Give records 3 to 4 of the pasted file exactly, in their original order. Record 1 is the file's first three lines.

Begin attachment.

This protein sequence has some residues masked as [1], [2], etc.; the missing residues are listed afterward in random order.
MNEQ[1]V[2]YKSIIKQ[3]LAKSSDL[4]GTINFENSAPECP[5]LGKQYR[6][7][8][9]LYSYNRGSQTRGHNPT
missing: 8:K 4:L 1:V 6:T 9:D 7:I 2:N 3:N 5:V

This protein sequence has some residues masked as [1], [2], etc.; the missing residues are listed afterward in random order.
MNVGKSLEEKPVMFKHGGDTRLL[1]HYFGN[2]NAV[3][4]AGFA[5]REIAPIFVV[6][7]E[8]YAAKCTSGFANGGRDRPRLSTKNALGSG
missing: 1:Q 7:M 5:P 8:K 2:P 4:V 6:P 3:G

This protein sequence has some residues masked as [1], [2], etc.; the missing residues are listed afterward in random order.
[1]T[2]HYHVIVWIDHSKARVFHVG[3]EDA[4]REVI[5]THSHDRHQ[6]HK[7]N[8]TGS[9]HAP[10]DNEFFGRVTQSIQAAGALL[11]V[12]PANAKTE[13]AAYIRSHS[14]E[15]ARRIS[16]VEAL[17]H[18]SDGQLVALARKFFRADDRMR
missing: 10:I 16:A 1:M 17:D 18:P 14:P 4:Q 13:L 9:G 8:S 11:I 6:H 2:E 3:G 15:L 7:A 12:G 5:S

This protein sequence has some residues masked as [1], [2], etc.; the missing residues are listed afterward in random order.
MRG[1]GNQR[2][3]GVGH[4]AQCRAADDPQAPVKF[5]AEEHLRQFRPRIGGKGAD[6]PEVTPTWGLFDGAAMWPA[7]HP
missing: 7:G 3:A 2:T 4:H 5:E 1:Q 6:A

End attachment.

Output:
This protein sequence has some residues masked as [1], [2], etc.; the missing residues are listed afterward in random order.
[1]T[2]HYHVIVWIDHSKARVFHVG[3]EDA[4]REVI[5]THSHDRHQ[6]HK[7]N[8]TGS[9]HAP[10]DNEFFGRVTQSIQAAGALL[11]V[12]PANAKTE[13]AAYIRSHS[14]E[15]ARRIS[16]VEAL[17]H[18]SDGQLVALARKFFRADDRMR
missing: 10:I 16:A 1:M 17:D 18:P 14:P 4:Q 13:L 9:G 8:S 11:I 6:H 2:E 3:G 15:L 7:A 12:G 5:S

This protein sequence has some residues masked as [1], [2], etc.; the missing residues are listed afterward in random order.
MRG[1]GNQR[2][3]GVGH[4]AQCRAADDPQAPVKF[5]AEEHLRQFRPRIGGKGAD[6]PEVTPTWGLFDGAAMWPA[7]HP
missing: 7:G 3:A 2:T 4:H 5:E 1:Q 6:A